“We must both, I’m afraid, recognize that, as we grow older, we become like old cars — more and more repairs and replacements are necessary” (C. S. Lewis).
AS OUR BODIES BECOME DILAPIDATED, WE’RE REMINDED THAT REPAIRS ARE A FACT OF LIFE. We spend what seems like an inordinate amount of time fixing things, and we probably wish we could spend that time in more productive pursuits, but in the real world, repairs are unavoidable. We have to take time for maintenance.
The reason repairs are necessary is that everything tends to degrade. Over time, everything falls into “disrepair.” And this is no less true of intangible things than it is of those that are physical. Left to themselves, things don’t get better — they degrade. It’s true of houses. It’s true of appliances. It’s true of everything in the world.
Note, however, that we don’t have to actually damage something in order for it to become dilapidated. Things degrade all by themselves. If we simply do nothing, we’ll still find that repairs have to be made. In fact, it’s doing nothing that usually increases the need for repairs. When we neglect something and it starts to fall apart, rather than make the small repair promptly, we put it off. And eventually, the fix is much more drastic and costly than it should have been.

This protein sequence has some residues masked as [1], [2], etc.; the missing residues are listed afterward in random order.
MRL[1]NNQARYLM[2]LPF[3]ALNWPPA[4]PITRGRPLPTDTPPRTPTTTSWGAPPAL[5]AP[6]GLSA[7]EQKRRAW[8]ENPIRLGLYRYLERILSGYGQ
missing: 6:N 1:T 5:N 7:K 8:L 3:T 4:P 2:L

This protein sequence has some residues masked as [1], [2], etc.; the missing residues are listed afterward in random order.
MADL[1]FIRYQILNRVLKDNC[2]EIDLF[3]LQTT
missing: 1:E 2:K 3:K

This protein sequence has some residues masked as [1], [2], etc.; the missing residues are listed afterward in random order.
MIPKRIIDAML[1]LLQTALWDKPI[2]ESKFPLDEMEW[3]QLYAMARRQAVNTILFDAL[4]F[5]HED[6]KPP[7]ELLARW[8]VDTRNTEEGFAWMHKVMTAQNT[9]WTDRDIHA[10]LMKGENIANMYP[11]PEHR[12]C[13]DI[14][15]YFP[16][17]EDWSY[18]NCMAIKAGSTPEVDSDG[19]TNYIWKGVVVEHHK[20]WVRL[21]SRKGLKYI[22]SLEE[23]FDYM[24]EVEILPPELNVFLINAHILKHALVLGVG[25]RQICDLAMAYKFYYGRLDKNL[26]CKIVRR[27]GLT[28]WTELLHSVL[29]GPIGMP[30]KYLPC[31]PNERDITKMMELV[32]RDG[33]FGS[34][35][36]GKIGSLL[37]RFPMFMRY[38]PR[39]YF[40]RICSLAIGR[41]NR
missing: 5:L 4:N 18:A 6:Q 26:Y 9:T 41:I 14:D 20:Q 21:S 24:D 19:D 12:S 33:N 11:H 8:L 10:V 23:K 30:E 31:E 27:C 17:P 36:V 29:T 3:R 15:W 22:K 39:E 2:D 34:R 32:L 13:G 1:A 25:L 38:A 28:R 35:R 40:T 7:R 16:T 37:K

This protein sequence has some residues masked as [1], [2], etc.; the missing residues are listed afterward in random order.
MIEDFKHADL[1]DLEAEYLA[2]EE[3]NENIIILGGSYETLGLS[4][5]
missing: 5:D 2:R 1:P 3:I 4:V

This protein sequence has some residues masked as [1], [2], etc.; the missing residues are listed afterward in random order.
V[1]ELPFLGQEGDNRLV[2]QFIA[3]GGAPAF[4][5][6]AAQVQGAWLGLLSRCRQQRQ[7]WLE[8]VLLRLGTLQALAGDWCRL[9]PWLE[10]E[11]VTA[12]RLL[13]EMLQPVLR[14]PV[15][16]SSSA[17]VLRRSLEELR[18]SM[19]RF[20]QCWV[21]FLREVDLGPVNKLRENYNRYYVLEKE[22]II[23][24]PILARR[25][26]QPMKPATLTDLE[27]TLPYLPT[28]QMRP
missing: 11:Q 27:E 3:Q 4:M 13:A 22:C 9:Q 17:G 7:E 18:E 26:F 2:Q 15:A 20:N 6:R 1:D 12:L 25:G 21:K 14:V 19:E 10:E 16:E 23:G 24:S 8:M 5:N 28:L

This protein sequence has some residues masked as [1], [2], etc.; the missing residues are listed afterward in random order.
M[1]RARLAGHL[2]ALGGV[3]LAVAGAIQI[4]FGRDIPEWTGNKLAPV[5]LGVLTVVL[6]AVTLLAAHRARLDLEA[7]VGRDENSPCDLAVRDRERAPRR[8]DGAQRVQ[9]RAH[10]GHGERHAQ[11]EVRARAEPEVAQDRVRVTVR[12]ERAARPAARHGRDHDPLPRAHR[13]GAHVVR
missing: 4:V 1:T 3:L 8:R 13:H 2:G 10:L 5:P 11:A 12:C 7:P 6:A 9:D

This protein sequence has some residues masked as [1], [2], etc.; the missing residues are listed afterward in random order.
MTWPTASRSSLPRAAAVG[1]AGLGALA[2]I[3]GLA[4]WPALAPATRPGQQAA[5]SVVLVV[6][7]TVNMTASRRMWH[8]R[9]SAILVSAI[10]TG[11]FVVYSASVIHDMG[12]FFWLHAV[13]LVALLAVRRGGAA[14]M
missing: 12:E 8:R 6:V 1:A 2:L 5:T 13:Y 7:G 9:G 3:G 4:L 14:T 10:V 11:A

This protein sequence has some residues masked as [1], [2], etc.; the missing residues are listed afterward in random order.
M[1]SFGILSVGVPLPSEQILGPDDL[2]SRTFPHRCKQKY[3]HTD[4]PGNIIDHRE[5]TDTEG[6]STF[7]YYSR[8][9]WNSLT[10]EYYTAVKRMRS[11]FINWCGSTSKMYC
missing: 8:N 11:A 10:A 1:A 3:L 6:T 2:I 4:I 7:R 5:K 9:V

It was Samuel Johnson who said, “A man, sir, should keep his friendships in constant repair.” He was right. Whatever physical possessions we have that require maintenance, our relationships are even more important to tend to — and just as our physical “stuff” needs occasional fixing, so do our relationships. None of us has any relationship that doesn’t have to be repaired from time to time. And the closer and more intimate the relationship, the more we should value it enough to fix it when it needs fixing. Repairs are a big part of love.
Unfortunately, some damage can never be fully repaired. But when we’ve harmed others — even by neglect — we should want to make whatever repairs we can. If there is any compensation we can make, we should be eager to make it. In the end, our conscience needs to know we left nothing undone to repair the damage we caused.
“Fill up that which our lives have left behind. Undo that which we have done amiss. Repair the places we have wasted, bind the hearts we have wounded. Dry the eyes which we have flooded. Make the evil we have done work for good, so that we ourselves would not know it” (Anonymous “Prayer for the Past”).